free web hosting | free website | Web Hosting | Free Website Submission | shopping cart | php hosting

The Tombs
The Pharaohs

The old kings slumber in their pyramids,
Likewise the noble and the learned, but some
Who builded tombs have now no place to rest .....
"Lay of the Harper"

here are many pyramids, not just the three at Giza. At least another 80 exist in Egypt while in Sudan there are over 100 later and smaller examples. The Giza Pyramids are the most famous, being so impressive in construction, and the only one of the Seven Wonders of the World still standing.

These pyramids were simply the burial places of the pharaohs situated on the west bank of the Nile where the dead were traditionally buried. They formed part of a large group of buildings which included temples and the tombs of lesser members of the royal family, priests and court officials.

The Step Pyramid

Until the 3rd Dynasty the traditional royal tomb had been a mastaba, a flat-topped building with sloping sides. Burial chambers were cut into the rock beneath them. The Step Pyramid at Saqqara had originally been a mastaba but at some stage, under the guidance of the architect Imhotep, it grew into a six-tiered pyramid. The remains of this are what we see today.

Imhotep's Step Pyramid, built for King Djoser around 2650 BC, overlooked the ancient capital of Memphis as part of a complex of funerary buildings. It is the oldest large stone building in the world.

The Bent Pyramid

Over the next century pyramid style underwent several changes. South of Saqqara King Sneferu built the so-called 'Bent' Pyramid which was not tiered but straight sided except for a curious change of angle in the middle. It was Sneferu's son, Khufu, who selected the site at Giza for, what was to become, the most spectacular pyramid of all.

In its original state the Great Pyramid rose 481ft (160m) with an estimated 2,500,000 blocks of stone. Its size has prompted people to calculate some fascinating statistics. The area covered is large enough to hold the cathedrals of Florence, Milan and St. Peters in Rome, as well as St. Pauls and Westminster Abbey in London. Napoleon estimated that there was enough stone contained within the three pyramids at Giza to build a wall 10ft high (3m) and 1ft thick (30cm) all the way around France. The four sides, each over 700ft long (230m) are aligned on true north, south, east and west.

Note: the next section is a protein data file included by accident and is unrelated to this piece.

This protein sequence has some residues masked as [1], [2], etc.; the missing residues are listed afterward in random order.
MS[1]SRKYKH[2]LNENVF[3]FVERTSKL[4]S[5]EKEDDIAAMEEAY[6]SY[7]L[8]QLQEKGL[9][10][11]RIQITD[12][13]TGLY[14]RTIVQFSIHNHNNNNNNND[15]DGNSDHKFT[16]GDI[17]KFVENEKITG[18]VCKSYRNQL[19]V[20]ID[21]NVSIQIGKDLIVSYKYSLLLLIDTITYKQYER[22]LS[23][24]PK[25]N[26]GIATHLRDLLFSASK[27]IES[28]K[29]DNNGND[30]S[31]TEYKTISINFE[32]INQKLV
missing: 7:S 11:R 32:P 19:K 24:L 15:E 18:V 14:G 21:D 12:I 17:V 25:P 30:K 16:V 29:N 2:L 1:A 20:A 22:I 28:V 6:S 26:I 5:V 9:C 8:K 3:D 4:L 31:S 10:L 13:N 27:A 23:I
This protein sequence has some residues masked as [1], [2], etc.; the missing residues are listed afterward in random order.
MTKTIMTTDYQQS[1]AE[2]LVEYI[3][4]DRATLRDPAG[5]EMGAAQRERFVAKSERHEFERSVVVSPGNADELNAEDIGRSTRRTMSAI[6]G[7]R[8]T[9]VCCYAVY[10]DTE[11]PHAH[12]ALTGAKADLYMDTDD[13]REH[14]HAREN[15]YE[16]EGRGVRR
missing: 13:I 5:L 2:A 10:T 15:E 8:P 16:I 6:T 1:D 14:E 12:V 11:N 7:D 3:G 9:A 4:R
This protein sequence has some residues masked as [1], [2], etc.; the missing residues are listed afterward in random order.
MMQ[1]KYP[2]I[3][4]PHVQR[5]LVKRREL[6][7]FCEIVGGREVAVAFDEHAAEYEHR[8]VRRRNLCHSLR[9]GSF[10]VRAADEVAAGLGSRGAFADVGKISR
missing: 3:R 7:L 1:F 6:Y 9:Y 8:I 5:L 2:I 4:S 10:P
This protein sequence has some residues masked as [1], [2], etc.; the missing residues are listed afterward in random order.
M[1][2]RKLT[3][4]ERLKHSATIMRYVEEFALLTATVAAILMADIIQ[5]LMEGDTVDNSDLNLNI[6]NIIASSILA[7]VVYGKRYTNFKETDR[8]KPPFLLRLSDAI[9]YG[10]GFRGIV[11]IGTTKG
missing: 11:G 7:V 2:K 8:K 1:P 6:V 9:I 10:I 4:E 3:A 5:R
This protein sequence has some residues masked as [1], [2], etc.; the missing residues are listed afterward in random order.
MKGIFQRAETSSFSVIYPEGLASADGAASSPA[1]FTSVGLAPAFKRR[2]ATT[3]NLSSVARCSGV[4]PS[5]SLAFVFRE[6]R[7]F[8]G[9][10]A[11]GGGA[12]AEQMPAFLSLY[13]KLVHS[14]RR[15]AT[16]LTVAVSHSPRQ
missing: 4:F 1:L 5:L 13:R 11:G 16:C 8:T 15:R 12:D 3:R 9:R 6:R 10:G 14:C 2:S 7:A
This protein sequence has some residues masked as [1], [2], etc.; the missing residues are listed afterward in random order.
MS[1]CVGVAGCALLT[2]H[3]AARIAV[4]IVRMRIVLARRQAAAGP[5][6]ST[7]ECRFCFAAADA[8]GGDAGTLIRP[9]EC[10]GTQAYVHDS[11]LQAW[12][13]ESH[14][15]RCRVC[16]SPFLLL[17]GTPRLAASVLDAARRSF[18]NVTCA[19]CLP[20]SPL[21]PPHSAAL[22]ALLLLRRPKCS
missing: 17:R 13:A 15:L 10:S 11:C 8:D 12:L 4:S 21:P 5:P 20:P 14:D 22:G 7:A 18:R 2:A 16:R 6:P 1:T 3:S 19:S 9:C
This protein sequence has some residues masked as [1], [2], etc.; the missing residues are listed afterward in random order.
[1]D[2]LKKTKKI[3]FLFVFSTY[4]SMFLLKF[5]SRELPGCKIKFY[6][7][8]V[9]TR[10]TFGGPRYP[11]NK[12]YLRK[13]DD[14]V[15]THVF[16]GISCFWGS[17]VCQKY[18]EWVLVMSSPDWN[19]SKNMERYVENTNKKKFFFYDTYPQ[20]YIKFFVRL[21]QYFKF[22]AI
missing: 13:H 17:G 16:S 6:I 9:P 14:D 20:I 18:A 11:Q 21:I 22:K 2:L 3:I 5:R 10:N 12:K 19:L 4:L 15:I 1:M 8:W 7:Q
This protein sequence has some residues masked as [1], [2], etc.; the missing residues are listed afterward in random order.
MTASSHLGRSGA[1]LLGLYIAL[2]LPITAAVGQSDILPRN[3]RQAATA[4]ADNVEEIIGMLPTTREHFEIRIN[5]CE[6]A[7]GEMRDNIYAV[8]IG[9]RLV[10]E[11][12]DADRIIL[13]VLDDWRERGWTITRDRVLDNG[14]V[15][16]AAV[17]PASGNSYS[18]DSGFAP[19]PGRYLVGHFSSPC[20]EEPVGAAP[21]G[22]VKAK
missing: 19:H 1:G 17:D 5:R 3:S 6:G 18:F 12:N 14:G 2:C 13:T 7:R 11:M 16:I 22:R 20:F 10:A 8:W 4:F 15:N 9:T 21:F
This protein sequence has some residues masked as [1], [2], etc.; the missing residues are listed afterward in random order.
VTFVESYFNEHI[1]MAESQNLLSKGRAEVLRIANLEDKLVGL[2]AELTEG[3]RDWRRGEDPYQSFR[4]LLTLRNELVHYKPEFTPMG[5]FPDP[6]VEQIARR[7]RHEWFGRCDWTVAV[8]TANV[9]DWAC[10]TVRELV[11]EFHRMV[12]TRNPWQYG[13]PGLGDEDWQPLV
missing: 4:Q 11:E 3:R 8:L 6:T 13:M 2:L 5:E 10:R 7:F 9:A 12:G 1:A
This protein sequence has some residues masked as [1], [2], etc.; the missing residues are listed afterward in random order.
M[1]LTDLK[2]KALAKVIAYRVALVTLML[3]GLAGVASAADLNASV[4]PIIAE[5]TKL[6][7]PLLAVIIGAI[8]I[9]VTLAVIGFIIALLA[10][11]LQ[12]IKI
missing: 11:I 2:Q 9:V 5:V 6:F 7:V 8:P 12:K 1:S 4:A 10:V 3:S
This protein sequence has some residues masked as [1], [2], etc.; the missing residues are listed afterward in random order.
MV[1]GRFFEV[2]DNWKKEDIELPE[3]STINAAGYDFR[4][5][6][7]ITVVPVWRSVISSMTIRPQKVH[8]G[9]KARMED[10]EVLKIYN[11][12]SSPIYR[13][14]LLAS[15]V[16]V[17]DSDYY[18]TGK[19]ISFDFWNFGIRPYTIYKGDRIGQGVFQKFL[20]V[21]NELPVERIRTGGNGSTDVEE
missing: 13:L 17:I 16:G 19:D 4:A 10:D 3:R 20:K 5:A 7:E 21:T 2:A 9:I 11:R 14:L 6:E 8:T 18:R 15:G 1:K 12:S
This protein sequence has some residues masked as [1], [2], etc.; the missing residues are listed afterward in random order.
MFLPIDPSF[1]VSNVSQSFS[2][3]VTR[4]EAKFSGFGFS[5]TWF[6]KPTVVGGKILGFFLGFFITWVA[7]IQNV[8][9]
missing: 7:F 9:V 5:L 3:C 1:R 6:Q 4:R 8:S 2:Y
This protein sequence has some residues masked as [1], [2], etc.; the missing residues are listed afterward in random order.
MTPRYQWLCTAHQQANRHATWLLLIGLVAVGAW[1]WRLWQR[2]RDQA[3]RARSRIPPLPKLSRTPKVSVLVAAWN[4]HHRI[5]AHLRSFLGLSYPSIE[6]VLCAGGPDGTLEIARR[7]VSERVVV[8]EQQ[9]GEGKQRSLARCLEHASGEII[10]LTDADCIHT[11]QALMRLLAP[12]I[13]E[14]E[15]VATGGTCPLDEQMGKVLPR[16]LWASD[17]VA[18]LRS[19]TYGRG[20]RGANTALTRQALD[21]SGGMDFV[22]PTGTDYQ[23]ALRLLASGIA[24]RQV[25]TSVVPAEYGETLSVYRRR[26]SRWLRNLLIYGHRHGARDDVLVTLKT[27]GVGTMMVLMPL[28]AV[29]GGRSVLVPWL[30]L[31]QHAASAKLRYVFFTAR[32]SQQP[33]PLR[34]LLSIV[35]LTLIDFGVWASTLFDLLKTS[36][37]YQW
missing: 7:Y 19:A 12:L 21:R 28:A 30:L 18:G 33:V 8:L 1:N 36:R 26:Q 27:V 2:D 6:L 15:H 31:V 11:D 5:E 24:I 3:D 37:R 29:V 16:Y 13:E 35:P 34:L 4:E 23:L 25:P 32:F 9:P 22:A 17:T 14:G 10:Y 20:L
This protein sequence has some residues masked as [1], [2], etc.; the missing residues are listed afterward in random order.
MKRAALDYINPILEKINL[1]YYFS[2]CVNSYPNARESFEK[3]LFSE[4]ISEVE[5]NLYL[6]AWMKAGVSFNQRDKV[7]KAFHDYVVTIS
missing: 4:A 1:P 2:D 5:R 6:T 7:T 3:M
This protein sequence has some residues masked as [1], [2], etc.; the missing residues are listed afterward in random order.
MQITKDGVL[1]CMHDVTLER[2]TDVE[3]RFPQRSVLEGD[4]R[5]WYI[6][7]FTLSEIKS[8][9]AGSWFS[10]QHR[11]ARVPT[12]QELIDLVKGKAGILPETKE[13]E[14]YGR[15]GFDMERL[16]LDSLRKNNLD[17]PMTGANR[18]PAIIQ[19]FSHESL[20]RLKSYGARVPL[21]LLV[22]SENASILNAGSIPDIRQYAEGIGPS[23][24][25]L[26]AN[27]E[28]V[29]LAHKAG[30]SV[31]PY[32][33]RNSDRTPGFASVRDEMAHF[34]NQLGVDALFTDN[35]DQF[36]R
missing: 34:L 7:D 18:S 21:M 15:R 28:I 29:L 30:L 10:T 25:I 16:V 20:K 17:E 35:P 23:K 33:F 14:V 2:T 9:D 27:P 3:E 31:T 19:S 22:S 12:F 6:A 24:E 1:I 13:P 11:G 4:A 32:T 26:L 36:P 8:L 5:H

The Pyramids at Giza

The millions of blocks of stone are of three types. The great bulk is of poor quality limestone that was quarried locally. Much finer white limestone was mined at Tura further up the Nile. Blocks of granite, some weighing more than 50 tons, were used to line the internal chambers. This was quarried at Aswan, some 500 miles (800km) away. With quarries close to the Nile, as were the pyramids, the stones could be carried by raft to the construction site.

The Sphinx

Associated with the pyramids of Giza is the Sphinx. It is situated in a slight depression on the Giza platform about quarter of a mile from the Great Pyramid and represents a creature with a human body and a lion's head. It was hewn out of the solid rock over 4500 years ago and is 70ft at the highest point. The body is about 150ft long and the paws 50ft. The head is 30ft long with a width of 14ft. The face of the sphinx looks towards the rising sun and is possibly the likeness of Khafre.

Placed in London, next to St. Pauls,
this is what the Great Pyramid might look like.

History Back Ancient Egypt Home Page Top of Page History Forward